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  • A long-standing nanoparticle delivery paradigm in cancer, that is, the enhanced permeability and retention effect, has been challenged, shifting the focus to active delivery mechanisms, which may provide a new mechanistic foundation for nanoparticle design.

    Editorial
  • The cryopreservation of biological samples is hindered by ice formation and the need to maintain samples under cryogenic conditions during storage and transportation. Silicification offers a simple method for preserving life within refractory, amorphous silicon dioxide, which is analogous to vitreous ice but does not melt and thereby avoids cold-chain issues.

    • Sishi Guo
    • C. Jeffrey Brinker
    • Wei Zhu
    Comment
  • The Navion, a clinical-scale electromagnetic navigation system, is the result of over 20 years of development. Its motivation began in 2003 with the goal of controlling the motion of magnetic microrobots; however, its first clinical use is proving to be for guiding magnetic catheters, guidewires and endoscopes.

    • Bradley J. Nelson
    Down to Business
  • An article in Nature reports a leadless photoelectrochemical device that exploits a new type of diode junction to regulate heartbeats by light.

    • Christine-Maria Horejs
    Research Highlight
  • An article in Nature Communications reports the development of cultured meat with organoleptic properties by regulating the differentiation of stem cells to produce muscle and fat blocks.

    • Nesma El-Sayed Ibrahim
    Research Highlight
  • Harnessing the potential of microbiota analysis creates new opportunities in diagnosing diseases, improving treatment efficacy, reducing treatment complications and preventing disease recurrence. However, microbiota analysis has not yet been integrated into clinical management workflows. Here, we discuss crucial characteristics of microbiota analysis systems for clinical translation.

    • Jyong-Huei Lee
    • Siew Mei Chin
    • Pak Kin Wong
    Comment
  • An article in Nature Communications reports a battery-free, self-powered pacemaker for long-time treatment of arrhythmia.

    • Sadra Bakhshandeh
    Research Highlight
  • The struggle of establishing a successful academic career while starting a family drives many researchers, in particular, women, out of academia. Pausing the academic clock and individualizing performance assessment may thus help reduce gender inequalities in academia.

    Editorial
  • Open-source design of medical devices, following the concept of frugal engineering, provides unrestricted descriptions of technical details, allowing the low-cost and local fabrication of devices to reduce global inequities in healthcare.

    • Jorge Otero
    • Joshua M. Pearce
    • Ramon Farré
    Comment
  • Combining the precision of CRISPR’s DNA searching ability with the speed and scalability of electronics, we have developed an ‘electronic DNA search engine’, called a CRISPR–Chip, which not only enables DNA detection without amplification, but also showcases the untapped potential of merging molecular biology with nanomaterial electronics. Here, we discuss highlights and challenges on the journey from the initial idea to the commercialization of the CRISPR–Chip.

    • Kiana Aran
    • Brett R. Goldsmith
    Down to Business
  • The current drug development pipeline is time-consuming, costly and inefficient. To better model interactions between pharmaceuticals and human physiology and, thus, increase the likelihood of drug success in clinical trials, the effect of pharmacokinetic drug profiles on cellular behaviour should be tested early in drug development.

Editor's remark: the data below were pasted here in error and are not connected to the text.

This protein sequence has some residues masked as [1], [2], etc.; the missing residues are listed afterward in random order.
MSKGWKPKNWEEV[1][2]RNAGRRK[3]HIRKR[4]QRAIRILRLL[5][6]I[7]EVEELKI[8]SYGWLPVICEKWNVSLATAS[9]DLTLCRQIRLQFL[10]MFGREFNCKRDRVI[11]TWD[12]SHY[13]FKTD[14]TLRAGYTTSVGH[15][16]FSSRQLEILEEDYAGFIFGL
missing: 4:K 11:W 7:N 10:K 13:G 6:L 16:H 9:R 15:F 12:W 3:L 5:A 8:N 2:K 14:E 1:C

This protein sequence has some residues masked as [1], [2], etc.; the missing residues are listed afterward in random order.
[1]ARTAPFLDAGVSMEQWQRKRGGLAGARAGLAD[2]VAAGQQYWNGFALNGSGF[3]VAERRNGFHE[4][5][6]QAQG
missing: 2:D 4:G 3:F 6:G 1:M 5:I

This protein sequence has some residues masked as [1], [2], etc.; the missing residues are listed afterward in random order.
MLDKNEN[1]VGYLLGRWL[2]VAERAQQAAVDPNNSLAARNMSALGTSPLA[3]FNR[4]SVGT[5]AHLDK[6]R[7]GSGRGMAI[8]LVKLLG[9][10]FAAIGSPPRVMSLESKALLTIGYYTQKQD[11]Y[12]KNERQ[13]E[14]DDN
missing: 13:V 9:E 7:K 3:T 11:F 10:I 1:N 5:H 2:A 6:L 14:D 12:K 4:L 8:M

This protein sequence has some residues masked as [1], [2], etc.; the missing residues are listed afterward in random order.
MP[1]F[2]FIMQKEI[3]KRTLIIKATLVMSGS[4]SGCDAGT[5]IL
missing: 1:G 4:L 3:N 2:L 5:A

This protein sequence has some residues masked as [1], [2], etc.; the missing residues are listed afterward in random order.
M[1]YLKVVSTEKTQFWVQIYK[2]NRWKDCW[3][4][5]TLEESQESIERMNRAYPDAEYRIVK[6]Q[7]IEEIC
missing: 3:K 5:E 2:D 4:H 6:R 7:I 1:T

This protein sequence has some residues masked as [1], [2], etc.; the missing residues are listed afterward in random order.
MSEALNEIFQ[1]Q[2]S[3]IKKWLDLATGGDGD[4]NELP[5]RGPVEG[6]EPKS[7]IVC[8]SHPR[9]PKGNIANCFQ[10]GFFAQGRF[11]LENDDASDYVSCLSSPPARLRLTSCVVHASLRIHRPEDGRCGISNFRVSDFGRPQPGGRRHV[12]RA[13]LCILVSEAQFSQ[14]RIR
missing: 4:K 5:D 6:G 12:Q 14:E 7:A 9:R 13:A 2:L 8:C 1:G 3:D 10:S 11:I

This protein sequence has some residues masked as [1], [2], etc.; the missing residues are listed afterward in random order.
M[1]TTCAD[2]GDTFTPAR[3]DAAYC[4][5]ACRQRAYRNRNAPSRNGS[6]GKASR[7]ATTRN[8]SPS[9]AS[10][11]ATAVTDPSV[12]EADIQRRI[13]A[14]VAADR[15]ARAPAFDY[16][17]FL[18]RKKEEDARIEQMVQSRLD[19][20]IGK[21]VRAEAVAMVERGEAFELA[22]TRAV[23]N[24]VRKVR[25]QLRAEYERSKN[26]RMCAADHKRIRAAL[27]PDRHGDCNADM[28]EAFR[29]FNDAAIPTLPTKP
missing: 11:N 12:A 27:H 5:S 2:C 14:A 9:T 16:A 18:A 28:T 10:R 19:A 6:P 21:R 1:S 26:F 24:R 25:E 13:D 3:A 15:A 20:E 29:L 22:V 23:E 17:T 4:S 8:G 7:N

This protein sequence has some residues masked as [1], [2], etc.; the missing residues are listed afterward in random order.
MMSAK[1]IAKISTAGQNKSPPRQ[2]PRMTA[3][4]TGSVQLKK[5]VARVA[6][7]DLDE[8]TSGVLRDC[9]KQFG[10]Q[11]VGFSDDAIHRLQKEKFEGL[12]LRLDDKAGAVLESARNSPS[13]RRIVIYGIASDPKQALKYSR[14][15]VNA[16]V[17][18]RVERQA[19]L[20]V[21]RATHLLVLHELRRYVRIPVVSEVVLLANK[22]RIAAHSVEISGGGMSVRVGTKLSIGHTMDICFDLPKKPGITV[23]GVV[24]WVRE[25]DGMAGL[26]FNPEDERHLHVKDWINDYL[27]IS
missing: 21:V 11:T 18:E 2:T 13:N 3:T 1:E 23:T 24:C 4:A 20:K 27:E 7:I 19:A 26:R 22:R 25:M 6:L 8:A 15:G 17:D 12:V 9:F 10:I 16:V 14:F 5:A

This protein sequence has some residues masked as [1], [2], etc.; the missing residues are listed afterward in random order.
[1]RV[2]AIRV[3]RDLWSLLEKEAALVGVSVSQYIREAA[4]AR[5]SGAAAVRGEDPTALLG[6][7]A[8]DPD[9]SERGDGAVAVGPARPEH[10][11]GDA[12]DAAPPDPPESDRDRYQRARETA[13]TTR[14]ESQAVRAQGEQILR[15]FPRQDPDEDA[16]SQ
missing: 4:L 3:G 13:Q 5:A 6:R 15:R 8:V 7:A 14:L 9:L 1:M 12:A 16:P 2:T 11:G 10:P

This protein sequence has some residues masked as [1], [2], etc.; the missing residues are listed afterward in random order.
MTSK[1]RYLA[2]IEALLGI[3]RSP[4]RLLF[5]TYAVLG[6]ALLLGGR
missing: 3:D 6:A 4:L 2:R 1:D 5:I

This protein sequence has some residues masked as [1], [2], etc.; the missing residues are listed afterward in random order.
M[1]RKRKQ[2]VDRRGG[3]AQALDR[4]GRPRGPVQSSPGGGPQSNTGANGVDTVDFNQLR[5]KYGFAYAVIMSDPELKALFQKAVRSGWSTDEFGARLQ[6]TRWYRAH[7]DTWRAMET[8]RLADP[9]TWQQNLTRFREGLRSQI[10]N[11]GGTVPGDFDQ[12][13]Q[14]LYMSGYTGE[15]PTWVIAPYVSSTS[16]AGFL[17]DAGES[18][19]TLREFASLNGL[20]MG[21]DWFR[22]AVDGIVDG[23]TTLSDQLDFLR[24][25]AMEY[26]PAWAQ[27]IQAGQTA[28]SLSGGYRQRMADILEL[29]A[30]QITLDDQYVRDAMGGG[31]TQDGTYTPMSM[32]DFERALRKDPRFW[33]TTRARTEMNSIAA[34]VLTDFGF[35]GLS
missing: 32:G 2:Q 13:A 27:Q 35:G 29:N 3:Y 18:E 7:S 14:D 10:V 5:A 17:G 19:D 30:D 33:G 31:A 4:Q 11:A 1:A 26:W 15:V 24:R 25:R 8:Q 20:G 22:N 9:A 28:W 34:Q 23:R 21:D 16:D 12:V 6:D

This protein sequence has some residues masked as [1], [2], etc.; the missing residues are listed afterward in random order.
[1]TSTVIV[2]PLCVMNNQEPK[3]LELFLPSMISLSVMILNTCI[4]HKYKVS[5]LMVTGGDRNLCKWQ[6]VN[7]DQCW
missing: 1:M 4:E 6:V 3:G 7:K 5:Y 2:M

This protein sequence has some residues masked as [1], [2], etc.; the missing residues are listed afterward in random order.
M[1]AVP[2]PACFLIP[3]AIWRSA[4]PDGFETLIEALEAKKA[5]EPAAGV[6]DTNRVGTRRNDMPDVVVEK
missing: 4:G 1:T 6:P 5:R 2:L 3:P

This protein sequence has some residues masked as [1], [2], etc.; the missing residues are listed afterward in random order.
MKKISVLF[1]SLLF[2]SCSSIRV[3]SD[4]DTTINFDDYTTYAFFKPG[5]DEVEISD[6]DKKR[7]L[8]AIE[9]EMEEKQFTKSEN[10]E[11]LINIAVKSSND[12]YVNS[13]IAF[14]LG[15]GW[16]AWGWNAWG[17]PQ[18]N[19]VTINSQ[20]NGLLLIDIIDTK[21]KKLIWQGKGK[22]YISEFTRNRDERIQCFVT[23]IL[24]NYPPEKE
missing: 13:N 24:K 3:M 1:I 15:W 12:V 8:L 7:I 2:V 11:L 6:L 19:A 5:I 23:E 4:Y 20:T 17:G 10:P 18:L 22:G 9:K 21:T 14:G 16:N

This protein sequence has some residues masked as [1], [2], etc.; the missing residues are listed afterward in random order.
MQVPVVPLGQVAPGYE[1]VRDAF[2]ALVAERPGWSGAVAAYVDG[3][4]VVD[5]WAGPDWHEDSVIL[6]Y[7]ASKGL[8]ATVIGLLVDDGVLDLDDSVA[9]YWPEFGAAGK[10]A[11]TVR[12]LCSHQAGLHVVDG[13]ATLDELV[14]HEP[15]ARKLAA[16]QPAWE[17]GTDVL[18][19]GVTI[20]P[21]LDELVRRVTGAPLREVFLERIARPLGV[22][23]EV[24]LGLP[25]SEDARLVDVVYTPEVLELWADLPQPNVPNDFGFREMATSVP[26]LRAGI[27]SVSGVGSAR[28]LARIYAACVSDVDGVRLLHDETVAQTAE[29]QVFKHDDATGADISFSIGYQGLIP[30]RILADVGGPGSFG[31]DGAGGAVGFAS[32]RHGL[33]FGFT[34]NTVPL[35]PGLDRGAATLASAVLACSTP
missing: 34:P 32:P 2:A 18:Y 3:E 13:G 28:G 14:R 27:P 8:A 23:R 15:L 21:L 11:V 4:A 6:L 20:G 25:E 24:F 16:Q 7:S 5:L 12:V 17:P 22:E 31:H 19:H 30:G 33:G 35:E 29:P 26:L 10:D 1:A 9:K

• Catherine S. Leasure
    • Gregor Neuert
    Comment
  • An article in Nature Communications reports an injectable hydrogel electrode to stimulate and restore the native pacing of the heart.

    • Sadra Bakhshandeh
    Research Highlight
  • One year in, we take stock of the areas we published, our outreach efforts and our authorship, looking ahead at what comes next in Nature Reviews Bioengineering.

    Editorial
  • Antimicrobial peptides have the potential to combat the growing threat of antimicrobial resistance; however, their clinical translation remains challenging. Here, we discuss molecular farming as a sustainable approach to antimicrobial peptide production, outlining different platforms to produce antimicrobial peptides using plants and viral vectors.

    • Shahid Chaudhary
    • Magdy M. Mahfouz
    Comment
  • Academic research plays a central role in the translational ecosystem, sitting on one end of the valley of death, that is, the gap between preclinical research and real-world clinical applications. Considering clinical need and applicability early in research and development, and knowing about regulatory and commercialization processes, may help academics push innovations across the valley.

    Editorial
  • An article in Communications Engineering reports the development of menstrual pads made of a plant-based high-quality absorption material.

    • Nesma El-Sayed Ibrahim
    Research Highlight
  • In addition to systemic inequity, the lack of adequate parental leave conditions at many US institutions can negatively affect career trajectories for women in STEM. Support structures are needed at the institutional, departmental and funding agency level to promote the success of pregnant women and parents with childcare responsibilities in academia.

    • Natalie Boehnke
    • Liangliang Hao
    Comment
  • Social connections are an important means for people to cope with adversity and illness. Thus, technologies, such as social network analysis, that can leverage close, face-to-face social networks could help optimize healthcare interventions and reduce healthcare-related costs, particularly in low-resource settings.

    • Shivkumar Vishnempet Shridhar
    • Nicholas A. Christakis
    Comment